I am re-editing my own book, Via. A friend of mine, who happens to publish books, wants to publish mine.
I was advised to include, in the new edition, books that have inspired me.
I will be adding the list to the newest version of Via. In the meantime, I need a place to store my thoughts. I will be storing them here in this blog post for a while. Updates could be constant over the next week, or so.
In no particular order… here goes:
Books that changed my perspective on life:
Goals, by Zig Ziglar. My wife brought this series home from a yard sale one day. She had bought the set for one dollar. There were two cassette tapes. I literally wore the series out. I was at one of the lowest points in my life. I am not exaggerating when I say that this series turned my life around. Thank you, Zig.
See You at the Top, by Zig Ziglar. After listening to Goals, I read the print version of this book. More good stuff. If you are low, Ziglar can bring you back up with his stories, his positive attitude, and his irresistible cheer.
The Seven Habits of Highly Effective People, by Stephen Covey. Mr. Covey’s explanation of the four quadrants gave my life direction. I have not viewed the world in the same way since the day I discovered those quadrants. Every day, as I script my day, I assign each task to a particular quadrant. 80% of my efforts go to the first quadrant.
How to Win Friends and Influence People, by Dale Carnegie. This is what they should be teaching in school. Have you ever noticed how much of the New Testament is just about dealing with other people? We need to spend more time teaching kids people skills, and less time teaching them Algebra.
21 Great Ways to Manage Your Time and Double Your Productivity, by Brian Tracy. I used to listen to thisover and over again while working out.
Rich Dad / Poor Dad, by Robert Kiyosaki. After reading this book I knew that teaching would never rescue my family financially. I knew I had to do something else. I could still teach, but I had to add something else or we were going to sink. I took a job with an apartment management company/construction company. I need the extra money, and I wanted to learn more about real estate. I still have that job.
The Millionaire Next Door, by Thomas Stanley. This book could easily be taught as if were commentary the Biblical book of Proverbs. The surprising truth about the financial successes in America? They stay married. They drive older cars. They live in modest homes. They start businesses. They really don’t look that rich. They are frugal. They are cheap dates. Like the millionaires in America… this book is rather dull at times.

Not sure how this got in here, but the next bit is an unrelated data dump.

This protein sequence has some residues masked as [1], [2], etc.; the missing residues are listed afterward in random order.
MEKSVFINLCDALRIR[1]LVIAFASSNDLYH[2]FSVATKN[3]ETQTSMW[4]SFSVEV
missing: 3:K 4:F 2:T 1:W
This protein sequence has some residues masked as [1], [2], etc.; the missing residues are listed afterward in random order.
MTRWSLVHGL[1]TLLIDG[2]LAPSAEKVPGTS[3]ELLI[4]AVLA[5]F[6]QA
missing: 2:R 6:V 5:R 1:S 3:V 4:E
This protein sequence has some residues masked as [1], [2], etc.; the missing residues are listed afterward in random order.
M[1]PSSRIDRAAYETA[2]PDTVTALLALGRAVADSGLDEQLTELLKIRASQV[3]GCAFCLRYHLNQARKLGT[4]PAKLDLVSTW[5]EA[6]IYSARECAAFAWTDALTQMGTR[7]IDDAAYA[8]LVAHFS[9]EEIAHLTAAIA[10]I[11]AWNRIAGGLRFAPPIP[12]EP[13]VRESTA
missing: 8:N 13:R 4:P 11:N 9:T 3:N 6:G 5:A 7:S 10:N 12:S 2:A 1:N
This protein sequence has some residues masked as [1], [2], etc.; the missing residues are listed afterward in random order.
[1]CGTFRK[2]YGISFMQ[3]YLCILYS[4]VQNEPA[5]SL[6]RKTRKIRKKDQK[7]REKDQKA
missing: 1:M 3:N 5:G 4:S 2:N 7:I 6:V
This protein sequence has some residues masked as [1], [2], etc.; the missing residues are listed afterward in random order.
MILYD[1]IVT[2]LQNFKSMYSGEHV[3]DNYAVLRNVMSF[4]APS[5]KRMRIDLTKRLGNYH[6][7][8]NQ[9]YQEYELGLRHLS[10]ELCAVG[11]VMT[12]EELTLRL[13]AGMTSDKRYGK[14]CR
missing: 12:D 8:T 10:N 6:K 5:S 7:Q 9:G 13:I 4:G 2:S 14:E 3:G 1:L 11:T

The Four Hour Workweek, by Timothy Ferris. By the time I read this book, I probably didn’t need it as much as I once had. Still, there is much to learn from this book. It was Tim Ferris who inspired me to jettison my fears and move my family to Israel and Greece for four months. Warning. This one is not for the kids. There is a lot of swearing in this book. And, it can be strangely crude.
The Pledge, by Michael Masterson. If you read one book from this list, read this one. I don’t know how many times I have read this book. Dozens, at least. During a financially dark period of my life, I read this book every month. I would listen to it on audio while working at the apartments where my family lived.
Incidentally, I agree with about 90% of this book. It’s good. One my favorite books. However, I am a Christian. Michael Masterson is not. With no uncertainty, he attacks my faith in the book from time to time. It’s pretty rare, though. I still say the book is worth it.
The War of Art, by Stephen Pressfield. The title sums it up. If you are a creator, an artist, or a writer, this book will remind you to get out of your own way. I read Pressfield’s book while writing Visual Latin. I need the motivation to push through. Pressfield provided motivation.
The Millionaire Messenger: Make a Difference and a Fortune Sharing Your Advice, by Brendon Burchard. Like The Pledge, by Michael Masterson, this is a book I have listened to many times. Brendon extremely encouraging. This alone makes the book worth your time. But, Brendon is also extremely practical. He teaches you exactly how to get your message out to the world. His product breakdown was a breakthrough for me. I can get overwhelmed before I ever begin a major project. I tend to look at the entire picture. Sometimes, this habit hamstrings me. Stuck in my own planning, I cannot move forward. Brendon breaks the process down into sizeable, manageable parts. He then teaches you how to tackle each part. His book was also most helpful in teaching me how to monetize each part.
Buying Right, by John Schaub. Mr. Schaub is a real estate investor from Florida. He believes that you can make it big on little deals. You don’t have to become a millionaire. You just have to figure out a way to become financially free. He shows you how he did it with single family homes.